What is a Partial Knee Replacement?
Partial knee replacement surgery, also called a unicompartmental knee replacement, is used to treat severe arthritis of the knee. Partial knee replacement candidates typically have less deformity and must have limited arthritic changes. A partial knee replacement surgery requires a smaller incision and allows for quicker recovery time than a total knee replacement.
During a partial knee replacement procedure, your knee doctor will remove only the most damaged areas of cartilage from your knee joint, leaving any healthy parts of your joint for continued use. Then, your doctor will replace the damaged parts of your joint with implants placed between the end of your thighbone and the top of your shinbone.
What is a Total Knee Replacement?
With the goal of relieving pain, restoring motion, and straightening your limb, a total knee replacement surgery is used to replace your painful knee joint with an artificial knee prosthesis made of metal and plastic. The artificial knee replacement recreates the normal function of the knee joint.
During total knee replacement surgery, only the surface of your joint is removed. Your knee doctor will remove the arthritic ends of your bones and replace them with new metal and plastic surfaces, which will recreate the normal function of your knee joint. Total knee replacement surgery takes about an hour and a half, whereas a partial knee replacement requires less time. Like any joint replacement procedure, total knee replacement surgery will require ample time for recovery as well as appropriate physical therapy in order to achieve the best results.
Dr. Reichard talks total knee replacement
Dr. Anderson talks total knee replacement
See a Specialist
To learn more about partial knee replacement surgery, please request an appointment online, or call 888-660-2663.
Once you have scheduled your appointment with one of our knee doctors, please use the link below to obtain our new patient forms and browse through our tips and suggestions on preparing for your appointment.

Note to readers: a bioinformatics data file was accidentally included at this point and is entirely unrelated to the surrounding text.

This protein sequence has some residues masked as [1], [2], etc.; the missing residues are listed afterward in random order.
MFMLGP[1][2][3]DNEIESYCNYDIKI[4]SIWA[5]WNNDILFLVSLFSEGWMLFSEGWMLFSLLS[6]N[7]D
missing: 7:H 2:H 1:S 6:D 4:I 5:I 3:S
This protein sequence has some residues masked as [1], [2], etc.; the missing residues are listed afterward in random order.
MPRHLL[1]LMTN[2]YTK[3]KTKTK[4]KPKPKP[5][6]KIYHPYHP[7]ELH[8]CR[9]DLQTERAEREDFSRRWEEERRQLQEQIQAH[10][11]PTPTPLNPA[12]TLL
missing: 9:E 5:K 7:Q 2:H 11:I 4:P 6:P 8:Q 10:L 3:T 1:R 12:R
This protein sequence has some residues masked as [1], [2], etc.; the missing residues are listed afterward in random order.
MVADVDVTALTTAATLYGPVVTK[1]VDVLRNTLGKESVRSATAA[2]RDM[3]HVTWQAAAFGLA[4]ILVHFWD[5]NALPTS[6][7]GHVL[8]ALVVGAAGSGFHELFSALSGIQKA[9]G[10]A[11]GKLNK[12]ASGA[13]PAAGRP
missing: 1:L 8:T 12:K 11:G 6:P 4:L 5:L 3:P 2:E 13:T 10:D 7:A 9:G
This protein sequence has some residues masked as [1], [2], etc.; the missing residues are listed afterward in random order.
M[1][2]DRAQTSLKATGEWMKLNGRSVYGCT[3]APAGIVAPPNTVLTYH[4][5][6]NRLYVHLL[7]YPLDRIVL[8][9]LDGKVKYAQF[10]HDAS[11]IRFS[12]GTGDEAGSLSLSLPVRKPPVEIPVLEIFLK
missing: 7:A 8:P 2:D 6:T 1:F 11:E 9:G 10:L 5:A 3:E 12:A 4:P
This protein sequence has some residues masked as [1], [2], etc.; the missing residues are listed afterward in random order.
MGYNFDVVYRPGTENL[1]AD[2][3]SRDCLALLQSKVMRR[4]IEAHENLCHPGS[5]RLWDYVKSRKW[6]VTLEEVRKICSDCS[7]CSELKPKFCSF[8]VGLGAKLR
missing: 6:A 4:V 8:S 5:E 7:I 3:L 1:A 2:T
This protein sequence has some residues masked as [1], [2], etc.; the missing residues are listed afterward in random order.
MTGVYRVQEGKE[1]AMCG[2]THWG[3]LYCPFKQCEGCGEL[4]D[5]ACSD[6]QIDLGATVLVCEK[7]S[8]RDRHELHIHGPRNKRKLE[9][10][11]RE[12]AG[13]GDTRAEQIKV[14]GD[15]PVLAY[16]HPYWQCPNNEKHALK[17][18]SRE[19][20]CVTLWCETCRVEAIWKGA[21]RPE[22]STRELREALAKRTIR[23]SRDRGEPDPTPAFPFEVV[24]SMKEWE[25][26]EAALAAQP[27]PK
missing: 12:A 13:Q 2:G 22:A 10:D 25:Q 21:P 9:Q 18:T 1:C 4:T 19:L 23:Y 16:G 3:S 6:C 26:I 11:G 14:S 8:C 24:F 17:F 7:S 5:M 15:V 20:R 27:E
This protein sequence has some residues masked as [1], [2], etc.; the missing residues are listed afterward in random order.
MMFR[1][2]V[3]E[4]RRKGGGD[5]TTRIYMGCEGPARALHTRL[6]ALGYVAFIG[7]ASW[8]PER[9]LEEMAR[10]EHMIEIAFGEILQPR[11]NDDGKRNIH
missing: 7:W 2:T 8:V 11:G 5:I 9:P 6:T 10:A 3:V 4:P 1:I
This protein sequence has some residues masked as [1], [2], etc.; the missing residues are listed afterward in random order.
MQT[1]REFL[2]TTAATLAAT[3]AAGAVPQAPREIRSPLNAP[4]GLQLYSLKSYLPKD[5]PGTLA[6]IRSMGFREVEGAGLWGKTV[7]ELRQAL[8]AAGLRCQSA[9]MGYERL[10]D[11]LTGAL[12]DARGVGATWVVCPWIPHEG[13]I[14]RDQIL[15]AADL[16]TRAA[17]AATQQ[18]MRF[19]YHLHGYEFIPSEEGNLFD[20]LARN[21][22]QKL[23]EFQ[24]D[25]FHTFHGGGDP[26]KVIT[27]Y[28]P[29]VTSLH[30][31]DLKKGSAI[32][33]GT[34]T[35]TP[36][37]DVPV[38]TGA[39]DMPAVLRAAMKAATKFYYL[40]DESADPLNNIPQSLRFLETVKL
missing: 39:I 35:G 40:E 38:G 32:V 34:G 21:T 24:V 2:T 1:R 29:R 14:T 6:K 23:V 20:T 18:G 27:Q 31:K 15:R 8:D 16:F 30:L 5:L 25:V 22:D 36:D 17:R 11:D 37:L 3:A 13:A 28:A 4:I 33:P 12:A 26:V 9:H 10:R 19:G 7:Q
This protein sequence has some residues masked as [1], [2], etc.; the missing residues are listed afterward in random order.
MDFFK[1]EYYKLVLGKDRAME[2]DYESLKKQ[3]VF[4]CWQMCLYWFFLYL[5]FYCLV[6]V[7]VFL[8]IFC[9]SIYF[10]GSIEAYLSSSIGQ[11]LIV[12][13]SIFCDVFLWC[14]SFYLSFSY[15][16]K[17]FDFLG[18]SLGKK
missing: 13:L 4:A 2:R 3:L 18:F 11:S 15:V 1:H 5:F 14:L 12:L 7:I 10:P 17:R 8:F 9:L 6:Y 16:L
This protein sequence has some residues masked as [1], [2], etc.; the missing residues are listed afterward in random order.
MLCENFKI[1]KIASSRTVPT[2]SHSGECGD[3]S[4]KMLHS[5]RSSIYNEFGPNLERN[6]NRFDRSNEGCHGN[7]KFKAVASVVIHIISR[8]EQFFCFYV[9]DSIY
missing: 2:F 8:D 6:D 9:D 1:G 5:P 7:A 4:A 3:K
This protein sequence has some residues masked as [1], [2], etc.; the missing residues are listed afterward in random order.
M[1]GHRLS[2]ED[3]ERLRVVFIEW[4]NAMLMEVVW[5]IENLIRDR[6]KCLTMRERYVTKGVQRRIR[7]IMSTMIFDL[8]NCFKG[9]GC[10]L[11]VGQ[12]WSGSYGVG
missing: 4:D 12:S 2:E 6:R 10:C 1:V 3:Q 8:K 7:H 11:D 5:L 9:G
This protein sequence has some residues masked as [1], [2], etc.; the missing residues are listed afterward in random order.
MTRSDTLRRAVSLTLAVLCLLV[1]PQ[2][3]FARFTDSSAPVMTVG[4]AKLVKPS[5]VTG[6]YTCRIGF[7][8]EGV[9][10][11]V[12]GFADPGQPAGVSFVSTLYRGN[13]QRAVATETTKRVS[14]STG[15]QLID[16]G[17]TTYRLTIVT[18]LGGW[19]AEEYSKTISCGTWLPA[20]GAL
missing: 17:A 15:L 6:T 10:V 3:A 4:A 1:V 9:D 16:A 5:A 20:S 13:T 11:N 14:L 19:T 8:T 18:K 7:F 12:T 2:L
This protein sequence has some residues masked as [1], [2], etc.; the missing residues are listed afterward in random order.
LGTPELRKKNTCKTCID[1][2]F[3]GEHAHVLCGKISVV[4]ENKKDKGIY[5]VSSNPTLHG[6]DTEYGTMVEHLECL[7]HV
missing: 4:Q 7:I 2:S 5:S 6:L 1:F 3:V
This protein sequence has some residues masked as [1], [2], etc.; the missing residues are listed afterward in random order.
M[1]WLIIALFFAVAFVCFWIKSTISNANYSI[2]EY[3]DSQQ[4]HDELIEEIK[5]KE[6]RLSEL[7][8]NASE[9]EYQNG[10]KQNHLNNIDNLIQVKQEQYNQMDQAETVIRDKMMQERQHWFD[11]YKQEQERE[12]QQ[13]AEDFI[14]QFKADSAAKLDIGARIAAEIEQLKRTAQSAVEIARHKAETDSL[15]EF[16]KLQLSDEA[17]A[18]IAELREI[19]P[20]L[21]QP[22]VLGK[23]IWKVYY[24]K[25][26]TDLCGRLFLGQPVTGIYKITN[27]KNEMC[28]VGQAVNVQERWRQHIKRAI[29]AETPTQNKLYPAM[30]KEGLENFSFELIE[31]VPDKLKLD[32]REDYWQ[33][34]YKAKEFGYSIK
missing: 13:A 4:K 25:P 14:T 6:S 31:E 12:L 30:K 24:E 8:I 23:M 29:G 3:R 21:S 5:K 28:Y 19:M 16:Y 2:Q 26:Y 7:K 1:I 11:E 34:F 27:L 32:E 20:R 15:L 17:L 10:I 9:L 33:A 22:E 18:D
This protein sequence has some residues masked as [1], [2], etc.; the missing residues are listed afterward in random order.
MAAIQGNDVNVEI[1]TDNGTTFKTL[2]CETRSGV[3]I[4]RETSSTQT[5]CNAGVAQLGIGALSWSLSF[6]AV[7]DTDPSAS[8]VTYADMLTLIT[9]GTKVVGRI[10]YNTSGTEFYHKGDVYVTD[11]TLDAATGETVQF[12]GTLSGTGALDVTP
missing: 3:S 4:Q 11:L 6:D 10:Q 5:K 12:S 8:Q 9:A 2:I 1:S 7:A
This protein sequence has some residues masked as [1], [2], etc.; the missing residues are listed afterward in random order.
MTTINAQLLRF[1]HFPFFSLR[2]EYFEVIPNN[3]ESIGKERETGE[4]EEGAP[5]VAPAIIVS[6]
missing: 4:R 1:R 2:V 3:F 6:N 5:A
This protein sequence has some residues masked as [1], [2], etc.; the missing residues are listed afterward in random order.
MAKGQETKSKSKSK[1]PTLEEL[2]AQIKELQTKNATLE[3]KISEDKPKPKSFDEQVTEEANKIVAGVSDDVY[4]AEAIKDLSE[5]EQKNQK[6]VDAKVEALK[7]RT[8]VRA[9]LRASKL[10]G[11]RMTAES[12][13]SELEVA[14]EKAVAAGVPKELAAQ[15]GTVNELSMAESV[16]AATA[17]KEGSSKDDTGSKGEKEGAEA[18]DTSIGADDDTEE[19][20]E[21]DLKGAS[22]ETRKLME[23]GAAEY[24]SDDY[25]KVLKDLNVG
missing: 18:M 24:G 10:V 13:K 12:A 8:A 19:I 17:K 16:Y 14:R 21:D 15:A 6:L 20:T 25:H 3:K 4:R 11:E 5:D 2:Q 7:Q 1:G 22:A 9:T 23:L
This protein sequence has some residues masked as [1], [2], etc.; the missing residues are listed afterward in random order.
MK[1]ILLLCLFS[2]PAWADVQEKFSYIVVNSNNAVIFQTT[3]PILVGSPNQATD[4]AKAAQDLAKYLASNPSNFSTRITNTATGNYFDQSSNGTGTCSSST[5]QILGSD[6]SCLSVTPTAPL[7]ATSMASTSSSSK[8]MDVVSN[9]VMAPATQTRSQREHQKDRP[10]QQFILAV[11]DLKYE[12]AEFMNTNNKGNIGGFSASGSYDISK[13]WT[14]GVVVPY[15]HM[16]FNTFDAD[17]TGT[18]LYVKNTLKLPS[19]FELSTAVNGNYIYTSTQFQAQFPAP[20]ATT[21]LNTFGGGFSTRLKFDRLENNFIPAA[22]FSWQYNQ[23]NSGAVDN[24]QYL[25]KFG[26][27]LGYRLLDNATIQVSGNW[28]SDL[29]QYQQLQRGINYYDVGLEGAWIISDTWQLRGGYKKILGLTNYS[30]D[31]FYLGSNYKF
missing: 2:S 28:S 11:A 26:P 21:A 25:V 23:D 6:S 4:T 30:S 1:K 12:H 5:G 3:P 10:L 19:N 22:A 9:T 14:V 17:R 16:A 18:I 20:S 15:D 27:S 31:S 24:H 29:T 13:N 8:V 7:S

“Dr. Lynch has replaced both of my knees. I'm very thankful for my ability to function as good as new.” — Lloyd O.
“I am so grateful to Dr. Kody and all his staff for giving me new knees and my life beck to normal - that is hectic. I play tennis now 1-2 times a week, can step into my trousers like a normal person, jog with my dog for short distances, hike up hills, skip with my granddaughter, and kneel at church. No pain!!!!!” — Patricia E.
“I started seeing Dr. Kody about 1998 regarding my knees. Last year, 2014, I had my first total knee replacement and this year, my 2nd one. All has gone so well! Dr. Kody is professional and yet personal in his interests of each patient. He has great expertise and that's why he is so busy and has a long waiting list...but worth the wait for the best! I felt too young at 65 to be unable to walk my dogs even 1/2 mile, let alone hike in the mountains or cross-country ski. I am so appreciative to be able to renew some of my favorite activities again helping me to age gracefully. Thanks so much for helping me achieve better quality of life for more years!” — Jan R.
"Dr. Reichard is as straightforward, professional and talented as any physician I have known. His depth of experience was the key to my choosing him for my knee replacement surgery. The surgery itself, from pre-op meeting through prep through the surgery and immediate post-surgery recovery, could not have been a better experience for me, given the intensity of the process. Thanks to everyone at the hospital and on Dr. Reichard's team!" — Robert R.
“Dr. Ellingsen is awesome! My surgery and recovery have been totally miraculous! Dr. Ellingsen put my badly mangled ankle together 10 years ago and I have never had an issue with it. Now my total knee replacement is beyond belief. I was off drugs at two weeks, threw the walker out at two weeks and never needed a cane. I can't express enough what a fabulous experience this whole event has been. Jill is fantastic and very reassuring about the process; and I know Dr. Ellingsen really cares about me as a patient and a person!” — Ann M.